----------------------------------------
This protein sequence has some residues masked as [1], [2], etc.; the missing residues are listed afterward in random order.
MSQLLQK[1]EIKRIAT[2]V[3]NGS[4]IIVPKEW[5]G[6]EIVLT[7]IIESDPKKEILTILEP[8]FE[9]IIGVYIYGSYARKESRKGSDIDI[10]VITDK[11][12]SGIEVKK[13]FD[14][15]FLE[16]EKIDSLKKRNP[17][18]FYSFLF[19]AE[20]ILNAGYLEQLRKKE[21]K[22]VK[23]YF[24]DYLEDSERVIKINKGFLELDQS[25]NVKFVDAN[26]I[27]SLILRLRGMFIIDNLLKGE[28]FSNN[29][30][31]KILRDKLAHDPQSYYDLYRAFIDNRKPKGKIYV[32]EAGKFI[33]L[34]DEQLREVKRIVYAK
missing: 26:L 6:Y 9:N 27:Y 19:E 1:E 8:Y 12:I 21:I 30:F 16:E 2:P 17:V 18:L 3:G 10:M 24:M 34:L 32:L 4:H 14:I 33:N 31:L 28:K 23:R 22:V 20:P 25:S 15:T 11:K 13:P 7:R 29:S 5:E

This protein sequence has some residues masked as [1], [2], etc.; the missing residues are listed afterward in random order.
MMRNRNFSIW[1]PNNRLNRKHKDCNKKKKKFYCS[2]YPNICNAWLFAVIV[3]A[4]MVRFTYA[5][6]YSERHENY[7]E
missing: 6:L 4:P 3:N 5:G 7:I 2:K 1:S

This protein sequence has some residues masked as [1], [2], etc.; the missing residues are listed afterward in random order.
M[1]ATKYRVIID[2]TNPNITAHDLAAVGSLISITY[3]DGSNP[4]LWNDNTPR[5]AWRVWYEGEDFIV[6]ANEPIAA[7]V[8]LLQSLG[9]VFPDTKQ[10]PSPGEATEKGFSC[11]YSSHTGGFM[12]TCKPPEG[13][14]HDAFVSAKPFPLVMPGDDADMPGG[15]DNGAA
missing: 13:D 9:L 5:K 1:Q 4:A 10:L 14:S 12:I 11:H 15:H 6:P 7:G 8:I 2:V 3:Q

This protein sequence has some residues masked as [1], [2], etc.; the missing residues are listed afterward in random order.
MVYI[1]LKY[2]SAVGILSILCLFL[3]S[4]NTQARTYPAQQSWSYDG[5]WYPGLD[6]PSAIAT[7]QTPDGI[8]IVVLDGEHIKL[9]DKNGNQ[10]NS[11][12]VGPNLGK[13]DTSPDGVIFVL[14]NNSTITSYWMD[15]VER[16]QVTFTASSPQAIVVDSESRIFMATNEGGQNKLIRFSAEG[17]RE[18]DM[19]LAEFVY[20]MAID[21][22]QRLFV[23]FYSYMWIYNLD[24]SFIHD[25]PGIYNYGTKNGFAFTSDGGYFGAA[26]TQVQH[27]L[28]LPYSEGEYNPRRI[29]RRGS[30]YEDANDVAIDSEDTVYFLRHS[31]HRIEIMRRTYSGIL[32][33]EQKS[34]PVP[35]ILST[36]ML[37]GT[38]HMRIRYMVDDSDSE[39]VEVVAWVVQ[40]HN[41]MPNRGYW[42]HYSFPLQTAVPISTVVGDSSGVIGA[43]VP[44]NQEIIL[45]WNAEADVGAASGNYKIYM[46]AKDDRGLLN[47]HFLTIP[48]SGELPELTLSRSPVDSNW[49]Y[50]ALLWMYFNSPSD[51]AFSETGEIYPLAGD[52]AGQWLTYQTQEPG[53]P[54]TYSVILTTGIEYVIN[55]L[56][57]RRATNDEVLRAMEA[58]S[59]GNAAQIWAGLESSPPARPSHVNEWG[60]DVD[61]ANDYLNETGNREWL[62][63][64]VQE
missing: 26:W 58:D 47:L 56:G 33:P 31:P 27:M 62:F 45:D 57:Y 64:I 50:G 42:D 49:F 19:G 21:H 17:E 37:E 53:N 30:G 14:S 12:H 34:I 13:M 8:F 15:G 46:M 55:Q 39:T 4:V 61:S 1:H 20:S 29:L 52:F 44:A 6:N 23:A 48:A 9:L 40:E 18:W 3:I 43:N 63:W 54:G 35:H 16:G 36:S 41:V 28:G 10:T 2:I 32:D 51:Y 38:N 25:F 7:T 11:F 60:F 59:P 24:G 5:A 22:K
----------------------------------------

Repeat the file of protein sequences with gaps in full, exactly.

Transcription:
This protein sequence has some residues masked as [1], [2], etc.; the missing residues are listed afterward in random order.
MSQLLQK[1]EIKRIAT[2]V[3]NGS[4]IIVPKEW[5]G[6]EIVLT[7]IIESDPKKEILTILEP[8]FE[9]IIGVYIYGSYARKESRKGSDIDI[10]VITDK[11][12]SGIEVKK[13]FD[14][15]FLE[16]EKIDSLKKRNP[17][18]FYSFLF[19]AE[20]ILNAGYLEQLRKKE[21]K[22]VK[23]YF[24]DYLEDSERVIKINKGFLELDQS[25]NVKFVDAN[26]I[27]SLILRLRGMFIIDNLLKGE[28]FSNN[29][30][31]KILRDKLAHDPQSYYDLYRAFIDNRKPKGKIYV[32]EAGKFI[33]L[34]DEQLREVKRIVYAK
missing: 26:L 6:Y 9:N 27:Y 19:E 1:E 8:Y 12:I 21:I 30:F 16:E 2:P 17:V 18:L 3:G 10:M 24:M 34:L 32:L 4:H 14:I 33:N 31:L 28:K 23:R 22:V 20:P 25:S 15:T 11:K 13:P 7:R 29:S 5:E

This protein sequence has some residues masked as [1], [2], etc.; the missing residues are listed afterward in random order.
MMRNRNFSIW[1]PNNRLNRKHKDCNKKKKKFYCS[2]YPNICNAWLFAVIV[3]A[4]MVRFTYA[5][6]YSERHENY[7]E
missing: 6:L 4:P 3:N 5:G 7:I 2:K 1:S

This protein sequence has some residues masked as [1], [2], etc.; the missing residues are listed afterward in random order.
M[1]ATKYRVIID[2]TNPNITAHDLAAVGSLISITY[3]DGSNP[4]LWNDNTPR[5]AWRVWYEGEDFIV[6]ANEPIAA[7]V[8]LLQSLG[9]VFPDTKQ[10]PSPGEATEKGFSC[11]YSSHTGGFM[12]TCKPPEG[13][14]HDAFVSAKPFPLVMPGDDADMPGG[15]DNGAA
missing: 13:D 9:L 5:K 1:Q 4:A 10:L 14:S 12:I 11:H 15:H 6:P 7:G 8:I 2:V 3:Q

This protein sequence has some residues masked as [1], [2], etc.; the missing residues are listed afterward in random order.
MVYI[1]LKY[2]SAVGILSILCLFL[3]S[4]NTQARTYPAQQSWSYDG[5]WYPGLD[6]PSAIAT[7]QTPDGI[8]IVVLDGEHIKL[9]DKNGNQ[10]NS[11][12]VGPNLGK[13]DTSPDGVIFVL[14]NNSTITSYWMD[15]VER[16]QVTFTASSPQAIVVDSESRIFMATNEGGQNKLIRFSAEG[17]RE[18]DM[19]LAEFVY[20]MAID[21][22]QRLFV[23]FYSYMWIYNLD[24]SFIHD[25]PGIYNYGTKNGFAFTSDGGYFGAA[26]TQVQH[27]L[28]LPYSEGEYNPRRI[29]RRGS[30]YEDANDVAIDSEDTVYFLRHS[31]HRIEIMRRTYSGIL[32][33]EQKS[34]PVP[35]ILST[36]ML[37]GT[38]HMRIRYMVDDSDSE[39]VEVVAWVVQ[40]HN[41]MPNRGYW[42]HYSFPLQTAVPISTVVGDSSGVIGA[43]VP[44]NQEIIL[45]WNAEADVGAASGNYKIYM[46]AKDDRGLLN[47]HFLTIP[48]SGELPELTLSRSPVDSNW[49]Y[50]ALLWMYFNSPSD[51]AFSETGEIYPLAGD[52]AGQWLTYQTQEPG[53]P[54]TYSVILTTGIEYVIN[55]L[56][57]RRATNDEVLRAMEA[58]S[59]GNAAQIWAGLESSPPARPSHVNEWG[60]DVD[61]ANDYLNETGNREWL[62][63][64]VQE
missing: 26:W 58:D 47:L 56:G 33:P 31:P 27:M 62:F 45:D 57:Y 64:I 50:G 42:D 49:F 19:G 21:H 17:E 37:E 53:N 30:G 14:S 12:H 34:I 13:M 8:F 15:G 46:M 55:Q 39:T 4:V 61:S 1:H 20:S 29:L 52:F 44:A 6:N 23:A 48:A 9:L 40:E 18:W 3:I 43:N 63:W 54:G 35:H 16:G 36:S 41:V 28:G 10:T 2:I 32:D 51:Y 38:N 25:F 7:T 11:F 60:F 59:P 24:G 5:A 22:K